It is completely unfair to say that open borders advocates (like myself) suppress honest debate.

    We want as much light shone onto the inhumane treatment of failed asylum seekers as possible. That is the real problem: a lack of media attention on how the government is treating these people.

    You disagree with our solution to the (invented) problems you describe. Please, put forward some solutions of your own (you didn’t do in this article). We can then debate your ideas on their merits. Hey, you may even win people over.

    But from my perspective, the only way I can think of to solve all the problems with deporting people is to stop deporting people.

  3. tim finch Head of Migration ippr

    Jill – who is of course an old colleague of mine – is dead right that criticising the government in the strongest terms for the inhumanity and injustices in the asylum process should not lead us to conclude that all removals are wrong.
    Indeed if a progressive government is to gain support from the wider public for a more generous and humane asylum system it needs to be able to show that those people who – after a fair hearing – are found not to
    need protection are being removed from the country in greater numbers (and with greater efficiency) than at present. As long, of course – and Jill makes the point – that it is safe and sustainable to do so.
    The principle of being able to seek protection in another country when you are in danger in your own is precious – and should be defended at all costs. But people like Duncan, who purport to stand up for asylum seekers, are undermining that precious principle. If no one can ever be deported then we end up with – de facto – ‘claim asylum,get asylum’ which renders the concept meaningless. Asylum must be for those who need it, not for those who don’t. If it just becomes a way to get into the UK with no chance of being send back then we will soon find that public and political pressure to end refugee protection grows.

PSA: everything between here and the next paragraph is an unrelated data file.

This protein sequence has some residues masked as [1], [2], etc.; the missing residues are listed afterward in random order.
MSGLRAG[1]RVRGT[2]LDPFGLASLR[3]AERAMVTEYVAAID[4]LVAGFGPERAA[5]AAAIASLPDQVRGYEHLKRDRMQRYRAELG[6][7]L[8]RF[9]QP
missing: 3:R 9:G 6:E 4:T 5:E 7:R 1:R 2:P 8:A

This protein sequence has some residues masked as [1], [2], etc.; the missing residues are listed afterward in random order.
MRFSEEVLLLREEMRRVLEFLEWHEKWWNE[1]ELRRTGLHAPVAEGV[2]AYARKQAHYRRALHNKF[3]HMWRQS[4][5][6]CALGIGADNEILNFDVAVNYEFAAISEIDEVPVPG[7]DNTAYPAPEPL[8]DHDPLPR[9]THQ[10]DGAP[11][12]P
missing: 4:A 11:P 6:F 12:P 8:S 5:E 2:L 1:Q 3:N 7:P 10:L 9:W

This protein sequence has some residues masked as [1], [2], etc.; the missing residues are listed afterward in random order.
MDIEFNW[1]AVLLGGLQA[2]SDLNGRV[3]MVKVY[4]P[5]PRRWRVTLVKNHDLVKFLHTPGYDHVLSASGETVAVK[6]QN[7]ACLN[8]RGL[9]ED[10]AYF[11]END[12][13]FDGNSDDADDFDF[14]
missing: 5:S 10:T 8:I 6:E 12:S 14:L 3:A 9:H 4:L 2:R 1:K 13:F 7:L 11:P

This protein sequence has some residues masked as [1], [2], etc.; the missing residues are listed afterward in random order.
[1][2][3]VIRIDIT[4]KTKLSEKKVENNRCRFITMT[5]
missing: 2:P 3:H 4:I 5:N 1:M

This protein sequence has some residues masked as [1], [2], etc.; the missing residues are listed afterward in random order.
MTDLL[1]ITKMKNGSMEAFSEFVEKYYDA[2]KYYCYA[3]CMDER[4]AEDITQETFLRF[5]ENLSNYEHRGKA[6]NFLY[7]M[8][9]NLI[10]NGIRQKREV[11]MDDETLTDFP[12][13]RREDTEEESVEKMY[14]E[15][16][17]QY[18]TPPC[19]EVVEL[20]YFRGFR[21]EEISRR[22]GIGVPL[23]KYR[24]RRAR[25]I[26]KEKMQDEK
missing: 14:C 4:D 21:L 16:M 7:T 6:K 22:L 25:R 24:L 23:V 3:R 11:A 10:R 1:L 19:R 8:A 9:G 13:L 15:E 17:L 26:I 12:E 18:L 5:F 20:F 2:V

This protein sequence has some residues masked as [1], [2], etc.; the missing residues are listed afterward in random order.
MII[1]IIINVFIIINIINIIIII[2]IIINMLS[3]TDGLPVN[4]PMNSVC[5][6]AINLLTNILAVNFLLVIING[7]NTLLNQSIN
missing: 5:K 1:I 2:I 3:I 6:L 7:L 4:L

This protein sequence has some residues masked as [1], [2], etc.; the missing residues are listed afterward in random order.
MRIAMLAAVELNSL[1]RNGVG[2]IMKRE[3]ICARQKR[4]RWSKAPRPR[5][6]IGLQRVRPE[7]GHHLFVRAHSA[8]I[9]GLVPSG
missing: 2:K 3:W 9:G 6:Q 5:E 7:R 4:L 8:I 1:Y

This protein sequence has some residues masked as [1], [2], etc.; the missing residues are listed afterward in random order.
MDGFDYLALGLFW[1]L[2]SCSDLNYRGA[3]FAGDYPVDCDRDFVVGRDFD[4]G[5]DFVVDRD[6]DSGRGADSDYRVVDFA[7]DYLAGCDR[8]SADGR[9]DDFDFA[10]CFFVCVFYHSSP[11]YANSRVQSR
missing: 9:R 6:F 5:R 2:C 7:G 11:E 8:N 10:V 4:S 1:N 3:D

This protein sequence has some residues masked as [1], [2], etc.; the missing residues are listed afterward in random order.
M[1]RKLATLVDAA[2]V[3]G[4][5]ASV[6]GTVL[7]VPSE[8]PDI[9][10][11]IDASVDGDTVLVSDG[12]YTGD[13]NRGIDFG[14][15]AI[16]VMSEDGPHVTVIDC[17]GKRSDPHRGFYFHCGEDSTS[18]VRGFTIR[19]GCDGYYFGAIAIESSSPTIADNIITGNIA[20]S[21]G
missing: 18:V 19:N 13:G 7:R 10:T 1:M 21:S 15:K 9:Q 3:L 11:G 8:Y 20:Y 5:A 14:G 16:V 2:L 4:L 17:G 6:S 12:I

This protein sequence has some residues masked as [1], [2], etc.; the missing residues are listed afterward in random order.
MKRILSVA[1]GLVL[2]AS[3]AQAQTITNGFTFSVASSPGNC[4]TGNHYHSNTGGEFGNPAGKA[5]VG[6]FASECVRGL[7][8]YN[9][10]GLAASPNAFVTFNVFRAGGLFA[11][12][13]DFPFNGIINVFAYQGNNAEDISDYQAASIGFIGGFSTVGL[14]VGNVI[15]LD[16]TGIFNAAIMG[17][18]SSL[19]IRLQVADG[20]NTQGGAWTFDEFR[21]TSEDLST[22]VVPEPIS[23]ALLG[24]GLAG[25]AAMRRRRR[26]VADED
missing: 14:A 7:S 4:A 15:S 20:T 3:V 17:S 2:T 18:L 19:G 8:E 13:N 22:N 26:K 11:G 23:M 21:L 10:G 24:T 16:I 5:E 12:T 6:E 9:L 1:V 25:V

4. Duncan Stott

    I purport to stand up for failed asylum seekers. For fellow human beings who are judged unworthy of the chance to build a stable life that the rest of us take for granted. For fellow human beings who are judged unworthy on the arbitrary basis of birth location.

    So I guess you’re right: I want to undermine the principle that some people’s awful circumstances are judged to be worthy of sanctuary, but other people’s awful circumstances are not. I do want to render that concept meaningless. Who are we to tell our fellow man that they aren’t entitled to the same things we take for granted?

    The second point of your argument is about political expediency: selling a concept to the public. Why do you think the public will buy your changes? I doubt that those who wish to restrict asylum will ever be satisfied.

    Look at immigration: Labour have clearly brought in much tougher border controls over the last few years. Are MigrationWatch et al satisfied? No. They’ll call for more and more restrictions until the borders are closed.

    When the tabloids got themselves into a frenzy over the asylum figures in the early 2000’s, were they worried about the sheer number of cases that were granted… nothing to do with the nature of deportations.

    The idea that the public will be supportive of asylum if deportations are more efficient lacks any evidence.

  5. alllowercase

    it’s the age old problem. Yes wouldn’t be marvellous if we all had open borders. All citizens of the world would be free to live where and how they wish, war would be permanently ended, no-one would ever go hungry, there’d be kidney machines on every street corner and lollipops for every child who fell down and scraped her knee.

    Or perhaps we could acknowledge that (for very good evolutionary reasons) humans are naturally selfish and will not share in-group wealth with out-group people they don’t know.

    You will never win the argument here. There will not be open borders until there is no need to for economic migration. There will economic migration for as long as the world is unequally wealthy, and the end of that is hundreds of years off.

    Espousing this cause is a political dead-end and just gives the right a bloody big stick to beat us with.


  6. International removals

    The main point of your argument is about political expediency, selling a concept to the public.Why do you think the public will buy your changes and I doubt that those who wish to restrict asylum will ever be satisfied.and thanks for posting this informative blog.

  7. real money slots

    The latest media articles,drawn from Home Office statistics, point to a reduction in the numbers of failed asylum seekers who are removed from the UK and a huge increase in the cost of supporting them.thanks for posting this informative article.